>Yes, that helps a lot.  Thanks.  Is there some specific documentation
>about this in a user manual or guide?  What have I missed?  I grabbed

I suppose this is just the way ABCL + JVM works in contrast to how the Java language
runtime works with the JVM. The JVM is language-agnostic, at least in theory. The JVM
and its bytecode are probably heavily Java-oriented as Java was for a very long time
the only language that used the JVM bytecode as an intermediate representation.
The constructs that Java uses are still just things build on top of the JVM bytecode -
ABCL uses different constructs (built also on top of JVM bytecode), because
it's not trivially straightforward to represent lisp types as java objects, or vice versa. Even
though the underlying bytecode is the same (same as in adheres to the same
bytecode standard, or an instruction set if you will), the type/object models of
different languages built on top of the bytecode might be vastly different.

The ABCL Interpreter provides the mapping from lisp types to Java objects. Of course
it would probably be possible to include this mapping directly in the JVM bytecode generated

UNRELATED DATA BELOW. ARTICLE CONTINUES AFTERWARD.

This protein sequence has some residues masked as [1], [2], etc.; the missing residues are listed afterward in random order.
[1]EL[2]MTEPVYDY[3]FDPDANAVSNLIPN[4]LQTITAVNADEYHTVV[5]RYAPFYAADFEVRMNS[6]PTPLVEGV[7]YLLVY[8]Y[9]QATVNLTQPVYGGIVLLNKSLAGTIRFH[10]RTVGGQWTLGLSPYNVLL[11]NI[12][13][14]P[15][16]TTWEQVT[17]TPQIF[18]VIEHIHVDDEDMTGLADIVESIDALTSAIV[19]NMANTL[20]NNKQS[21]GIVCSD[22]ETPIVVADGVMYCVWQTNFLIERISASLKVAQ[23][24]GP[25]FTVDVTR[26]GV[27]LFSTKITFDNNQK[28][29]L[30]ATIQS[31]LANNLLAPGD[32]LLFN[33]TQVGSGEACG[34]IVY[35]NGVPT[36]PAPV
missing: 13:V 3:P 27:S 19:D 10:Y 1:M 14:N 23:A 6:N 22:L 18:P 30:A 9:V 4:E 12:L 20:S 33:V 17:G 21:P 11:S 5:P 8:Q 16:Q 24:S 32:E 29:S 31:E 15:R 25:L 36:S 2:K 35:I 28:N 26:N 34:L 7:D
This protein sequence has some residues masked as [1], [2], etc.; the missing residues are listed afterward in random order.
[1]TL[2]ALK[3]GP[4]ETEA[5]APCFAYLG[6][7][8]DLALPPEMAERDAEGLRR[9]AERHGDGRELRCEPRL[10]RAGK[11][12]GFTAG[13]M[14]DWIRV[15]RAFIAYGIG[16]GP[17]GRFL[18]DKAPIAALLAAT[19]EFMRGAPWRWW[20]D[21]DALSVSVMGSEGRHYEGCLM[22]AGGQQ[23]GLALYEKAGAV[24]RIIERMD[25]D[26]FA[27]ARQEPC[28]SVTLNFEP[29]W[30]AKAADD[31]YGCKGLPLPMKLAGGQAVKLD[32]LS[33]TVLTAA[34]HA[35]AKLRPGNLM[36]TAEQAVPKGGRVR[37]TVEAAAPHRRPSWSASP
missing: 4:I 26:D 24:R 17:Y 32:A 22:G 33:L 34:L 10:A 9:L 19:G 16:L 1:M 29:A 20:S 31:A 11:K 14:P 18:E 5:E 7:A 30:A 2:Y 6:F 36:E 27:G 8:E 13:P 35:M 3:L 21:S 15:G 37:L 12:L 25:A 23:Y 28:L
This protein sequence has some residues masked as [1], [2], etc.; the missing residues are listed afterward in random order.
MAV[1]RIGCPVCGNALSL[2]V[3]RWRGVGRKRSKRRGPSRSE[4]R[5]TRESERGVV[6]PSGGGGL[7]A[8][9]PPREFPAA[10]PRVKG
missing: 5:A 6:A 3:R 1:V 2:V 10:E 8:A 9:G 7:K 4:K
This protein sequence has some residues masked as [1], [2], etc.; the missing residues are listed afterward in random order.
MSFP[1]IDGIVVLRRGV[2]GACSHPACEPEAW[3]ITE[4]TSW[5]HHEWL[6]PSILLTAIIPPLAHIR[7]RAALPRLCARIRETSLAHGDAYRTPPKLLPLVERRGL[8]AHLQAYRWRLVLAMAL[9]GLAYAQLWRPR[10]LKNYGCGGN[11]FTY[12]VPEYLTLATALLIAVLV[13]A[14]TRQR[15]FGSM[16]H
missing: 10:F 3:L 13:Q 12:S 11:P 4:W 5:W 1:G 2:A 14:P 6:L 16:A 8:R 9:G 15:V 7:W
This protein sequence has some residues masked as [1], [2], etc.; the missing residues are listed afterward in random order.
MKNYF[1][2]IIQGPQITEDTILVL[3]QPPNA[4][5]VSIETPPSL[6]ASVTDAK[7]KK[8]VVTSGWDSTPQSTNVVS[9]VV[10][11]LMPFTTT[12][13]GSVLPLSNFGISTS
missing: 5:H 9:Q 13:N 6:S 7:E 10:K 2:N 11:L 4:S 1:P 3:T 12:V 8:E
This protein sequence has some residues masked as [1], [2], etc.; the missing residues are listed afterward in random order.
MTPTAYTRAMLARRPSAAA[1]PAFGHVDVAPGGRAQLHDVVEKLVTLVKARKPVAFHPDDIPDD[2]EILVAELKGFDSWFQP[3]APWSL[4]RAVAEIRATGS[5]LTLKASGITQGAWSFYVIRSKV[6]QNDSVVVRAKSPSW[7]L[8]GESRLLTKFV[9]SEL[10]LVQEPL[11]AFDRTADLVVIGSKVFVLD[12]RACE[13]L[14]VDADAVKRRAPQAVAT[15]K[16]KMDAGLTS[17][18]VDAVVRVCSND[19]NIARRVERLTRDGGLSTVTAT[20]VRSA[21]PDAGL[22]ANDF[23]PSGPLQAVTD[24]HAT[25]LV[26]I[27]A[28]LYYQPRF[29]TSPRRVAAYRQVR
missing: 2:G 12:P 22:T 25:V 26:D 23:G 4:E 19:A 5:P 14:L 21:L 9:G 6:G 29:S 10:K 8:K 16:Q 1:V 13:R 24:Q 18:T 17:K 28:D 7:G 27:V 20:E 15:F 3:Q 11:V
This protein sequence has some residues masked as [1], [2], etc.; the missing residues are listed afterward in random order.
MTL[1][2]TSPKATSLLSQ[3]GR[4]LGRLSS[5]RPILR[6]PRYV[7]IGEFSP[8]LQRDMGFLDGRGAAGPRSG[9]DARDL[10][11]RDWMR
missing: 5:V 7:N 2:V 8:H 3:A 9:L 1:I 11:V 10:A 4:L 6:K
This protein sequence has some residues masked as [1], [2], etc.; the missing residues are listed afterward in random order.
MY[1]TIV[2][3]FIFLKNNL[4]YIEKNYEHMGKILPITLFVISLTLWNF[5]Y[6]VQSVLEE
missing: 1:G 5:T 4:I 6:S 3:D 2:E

by ABCL, but that would probably also be overkill for uses where the lisp-generated bytecode
is only used by other ABCL byte code. There's also the problem that it's likely hard
to find a Java-object-representation of lisp code that suits all purposes, I suppose
utilizing the ABCL Interpreter as an intermediate mapper is a more generic approach
and thus more flexible, even though it means that a simple use case of "let's invoke functions
defined in lisp from java" is not as easy as using java functions from java. :)

Same "impedance mismatch" can be seen when you invoke Java code from ABCL,
or invoke Java code from C/C++ through JNI - Java is heavily object-oriented, it has
no "free" functions (non-methods), so languages that *do* have "free" functions
need to use a translation layer (in this case JNI) to invoke methods on java objects.
The invocations are possible through the translation layer, but they are never
as straightforward as invoking functions without a translation layer. The thing is,
if there is no translation layer, the type/object models of the invoked code and the
invoking code must match. To oversimplify, the matching object model is visible,
sort of, by having an identical syntax on both sides (although syntax doesn't really
mandate a type/object model). You can have a forced object model match (that
would be having the ABCL generated byte code contain actual Java objects),
but that would likely restrict the capability of the system to the lowest common
denominator. As an example, if the ABCL byte code contained Java objects,
how would you ever be able to invoke lisp macros?